The world is changing at an unprecedented rate, and keeping up with it requires constant learning.
While the benefits of lifelong learning are clear, whether it’s increased job opportunities or personal growth and satisfaction, the question remains: how do we actually do it? Some people focus more on reading, while others set aside a specific time for learning each week. But perhaps the most effective way to learn faster is to improve yourself.
That’s the premise of Scott Young’s book Ultralearning, which promises to turn you into master learners by teaching fundamental research-based ideas that can accelerate learning in many different disciplines. By learning to learn using a set of basic mental models, you can improve your ability to acquire and retain new knowledge.
Here are some of the most important mental models for learning:
- Memory strengthens by retrieval. Simply studying for hours on end isn’t always the most effective way to learn. Retrieving knowledge strengthens memory more than simply seeing something for a second time, so testing yourself is one of the best study techniques researchers have discovered. For even greater memory retention, science suggests spacing out your self-testing sessions so that you’re just near the boundary of forgetting when you encounter the material again.
- The accumulation of knowledge is exponential. The amount you’re able to learn depends on what you already know. Research finds that the amount of knowledge retained from a text depends on prior knowledge of the topic. That’s why it’s important to start with a broad overview of the subject and why it matters before trying to master details. Once you’ve mastered the basics, it’s much easier to expand on that knowledge.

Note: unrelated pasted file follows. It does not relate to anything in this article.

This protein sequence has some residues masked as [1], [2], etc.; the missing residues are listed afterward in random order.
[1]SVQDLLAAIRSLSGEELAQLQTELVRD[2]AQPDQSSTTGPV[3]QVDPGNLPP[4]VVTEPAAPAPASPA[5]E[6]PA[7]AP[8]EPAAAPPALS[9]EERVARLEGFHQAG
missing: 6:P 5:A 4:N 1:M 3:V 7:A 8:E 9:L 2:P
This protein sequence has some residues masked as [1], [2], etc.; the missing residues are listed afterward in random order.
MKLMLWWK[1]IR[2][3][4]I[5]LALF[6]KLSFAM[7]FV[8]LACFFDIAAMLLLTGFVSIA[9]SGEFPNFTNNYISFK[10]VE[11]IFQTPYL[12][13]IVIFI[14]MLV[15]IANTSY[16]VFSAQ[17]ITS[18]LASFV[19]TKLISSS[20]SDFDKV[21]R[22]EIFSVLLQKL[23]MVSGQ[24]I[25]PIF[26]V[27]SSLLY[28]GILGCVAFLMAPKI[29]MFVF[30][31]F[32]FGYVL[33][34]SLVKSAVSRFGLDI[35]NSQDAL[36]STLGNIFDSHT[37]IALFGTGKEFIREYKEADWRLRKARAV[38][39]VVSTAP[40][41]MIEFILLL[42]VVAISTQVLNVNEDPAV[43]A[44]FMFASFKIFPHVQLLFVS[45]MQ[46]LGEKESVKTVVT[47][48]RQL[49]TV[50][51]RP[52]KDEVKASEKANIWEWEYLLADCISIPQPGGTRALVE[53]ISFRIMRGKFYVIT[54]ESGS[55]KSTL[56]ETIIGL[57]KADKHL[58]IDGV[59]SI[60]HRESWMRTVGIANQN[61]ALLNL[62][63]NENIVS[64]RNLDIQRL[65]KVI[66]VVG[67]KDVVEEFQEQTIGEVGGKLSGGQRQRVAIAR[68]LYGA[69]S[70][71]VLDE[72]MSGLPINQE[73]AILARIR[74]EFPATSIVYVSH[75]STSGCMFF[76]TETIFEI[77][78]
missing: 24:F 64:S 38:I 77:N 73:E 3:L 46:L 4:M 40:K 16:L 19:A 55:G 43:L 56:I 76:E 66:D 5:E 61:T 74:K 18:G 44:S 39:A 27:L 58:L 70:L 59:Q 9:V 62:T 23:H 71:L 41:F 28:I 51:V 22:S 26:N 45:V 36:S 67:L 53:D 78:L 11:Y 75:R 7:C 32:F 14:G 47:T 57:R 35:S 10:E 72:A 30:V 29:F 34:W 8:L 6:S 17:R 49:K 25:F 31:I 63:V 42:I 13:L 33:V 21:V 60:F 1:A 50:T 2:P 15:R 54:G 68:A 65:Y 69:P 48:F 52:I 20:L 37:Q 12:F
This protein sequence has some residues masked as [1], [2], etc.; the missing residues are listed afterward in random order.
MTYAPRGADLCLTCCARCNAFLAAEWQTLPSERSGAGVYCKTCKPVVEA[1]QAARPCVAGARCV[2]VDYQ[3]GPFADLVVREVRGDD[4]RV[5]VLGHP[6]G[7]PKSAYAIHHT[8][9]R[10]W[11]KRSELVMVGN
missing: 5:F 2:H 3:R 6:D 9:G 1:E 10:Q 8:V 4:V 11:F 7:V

- Innovation often emerges from reinterpreting and transforming existing ideas. Creativity can seem like magic, but mostly it boils down to combining old ideas in different ways or porting insights from one area of endeavor to another. The key to experiencing more breakthroughs is often to stop waiting for eureka moments and allow yourself to play and experiment more with ideas and concepts you’re already familiar with.
- The most effective teacher of all is success. While it’s important to push yourself and struggle on the edge of understanding, research has suggested a fairly exact level of difficulty to maximize learning. Aim for a roughly 85 percent success rate when learning. If you succeed above this threshold, you’re probably not seeking hard enough problems–and are practicing routines instead of learning new skills.
- Knowledge becomes invisible with experience. Skills become increasingly automated through practice, which reduces our conscious awareness of the skill and makes it require less of our working memory capacity to perform. Seeking more difficult challenges becomes vital because these bump you out of automaticity and keep your skills fresh and adaptable.
By applying these mental models to your own learning, you can accelerate your ability to acquire new knowledge and skills. Whether you’re trying to master a new language or improve your leadership abilities, these principles can help you do it faster and more effectively.